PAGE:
The Unnoticed Merits of Having a Midwife During Pregnancy
In the classic novel A Tree Grows in Brooklyn, which takes place in early-20th-century New York, a midwife attends the birth of the desperately poor Francie Nolan. Later, Francie's aunt insists on having a doctor at her birth, evidence that she's moving up the economic ladder.
But as a recent New York Times piece suggests, it seems midwives are enjoying a resurgence in popularity, becoming "a status symbol" for the "hip." Choosing to deliver with midwives present, the article claims, is "no longer seen as a weird, fringe practice favored by crunchy types, but as an enlightened, more natural choice for the famous and fashionable," including for high-profile moms such as and Gisele
Well, in the United States, anyway. In other developed countries, being attended by a midwife is thoroughly ordinary. Four years ago, I gave birth to my second son at Forth Park Maternity Hospital in Scotland, with a midwife. In the UK, doctors typically attend only births that are considered "high-risk," and whereas I'd been classified as "high-risk" with my first pregnancy in the States, in the UK, practitioners are much slower to use that label.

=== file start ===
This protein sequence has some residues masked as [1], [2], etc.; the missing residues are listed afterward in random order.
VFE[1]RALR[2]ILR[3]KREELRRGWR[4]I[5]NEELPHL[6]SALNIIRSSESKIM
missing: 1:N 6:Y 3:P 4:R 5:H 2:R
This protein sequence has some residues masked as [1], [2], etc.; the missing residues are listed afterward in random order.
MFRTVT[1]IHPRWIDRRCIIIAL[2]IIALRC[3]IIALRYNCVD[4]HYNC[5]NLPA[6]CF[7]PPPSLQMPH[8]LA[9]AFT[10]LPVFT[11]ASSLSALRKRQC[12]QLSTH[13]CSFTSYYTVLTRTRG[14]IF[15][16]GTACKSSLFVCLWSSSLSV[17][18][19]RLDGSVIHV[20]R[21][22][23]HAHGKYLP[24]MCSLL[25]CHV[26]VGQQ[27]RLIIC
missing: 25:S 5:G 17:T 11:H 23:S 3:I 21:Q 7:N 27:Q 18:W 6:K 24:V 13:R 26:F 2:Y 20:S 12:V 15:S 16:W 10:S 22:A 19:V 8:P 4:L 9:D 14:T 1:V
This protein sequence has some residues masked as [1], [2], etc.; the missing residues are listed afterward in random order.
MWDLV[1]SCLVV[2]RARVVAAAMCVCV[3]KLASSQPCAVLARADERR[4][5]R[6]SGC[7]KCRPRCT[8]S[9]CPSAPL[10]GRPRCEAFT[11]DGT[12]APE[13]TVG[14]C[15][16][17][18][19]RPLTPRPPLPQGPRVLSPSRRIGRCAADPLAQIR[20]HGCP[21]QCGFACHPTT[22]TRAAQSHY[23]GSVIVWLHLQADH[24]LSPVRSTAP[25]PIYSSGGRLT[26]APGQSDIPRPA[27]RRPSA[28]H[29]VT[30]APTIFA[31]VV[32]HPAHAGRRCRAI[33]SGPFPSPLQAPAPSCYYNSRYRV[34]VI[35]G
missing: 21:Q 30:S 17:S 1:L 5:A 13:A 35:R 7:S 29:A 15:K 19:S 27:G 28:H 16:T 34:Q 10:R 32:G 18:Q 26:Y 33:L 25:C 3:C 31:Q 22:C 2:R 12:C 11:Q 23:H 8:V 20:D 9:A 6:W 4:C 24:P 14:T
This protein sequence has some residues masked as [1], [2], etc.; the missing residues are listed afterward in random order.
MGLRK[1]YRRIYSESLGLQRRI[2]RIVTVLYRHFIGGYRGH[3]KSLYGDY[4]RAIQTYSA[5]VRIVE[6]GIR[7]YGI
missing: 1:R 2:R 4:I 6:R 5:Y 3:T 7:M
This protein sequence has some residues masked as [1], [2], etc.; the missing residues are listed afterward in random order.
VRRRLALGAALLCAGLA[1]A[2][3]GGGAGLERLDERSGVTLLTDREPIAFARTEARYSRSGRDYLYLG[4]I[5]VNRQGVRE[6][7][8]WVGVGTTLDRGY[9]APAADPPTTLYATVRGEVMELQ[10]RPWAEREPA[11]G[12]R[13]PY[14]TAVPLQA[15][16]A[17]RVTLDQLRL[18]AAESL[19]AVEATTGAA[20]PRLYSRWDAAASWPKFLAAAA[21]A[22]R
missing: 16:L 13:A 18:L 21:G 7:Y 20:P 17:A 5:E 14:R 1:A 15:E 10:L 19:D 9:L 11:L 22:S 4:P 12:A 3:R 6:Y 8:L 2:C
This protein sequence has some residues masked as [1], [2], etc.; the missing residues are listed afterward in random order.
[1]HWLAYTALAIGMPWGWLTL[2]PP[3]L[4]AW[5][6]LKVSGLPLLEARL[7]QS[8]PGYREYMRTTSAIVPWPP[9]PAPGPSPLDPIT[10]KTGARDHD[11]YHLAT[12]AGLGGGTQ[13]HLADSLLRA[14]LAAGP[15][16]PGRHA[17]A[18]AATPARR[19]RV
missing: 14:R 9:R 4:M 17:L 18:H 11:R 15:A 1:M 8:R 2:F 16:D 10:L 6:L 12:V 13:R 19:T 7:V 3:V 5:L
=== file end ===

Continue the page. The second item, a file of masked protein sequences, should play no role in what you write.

The Times article seemed to assume that birthing with a midwife is somehow inferior—for why else would it be newsworthy that rich and famous women are choosing midwifery? It betrayed a certain cultural prejudice against midwives that's uniquely American. When U.S. doctors entered birthing rooms in the 19th century, it was with suspicion of midwives, ...1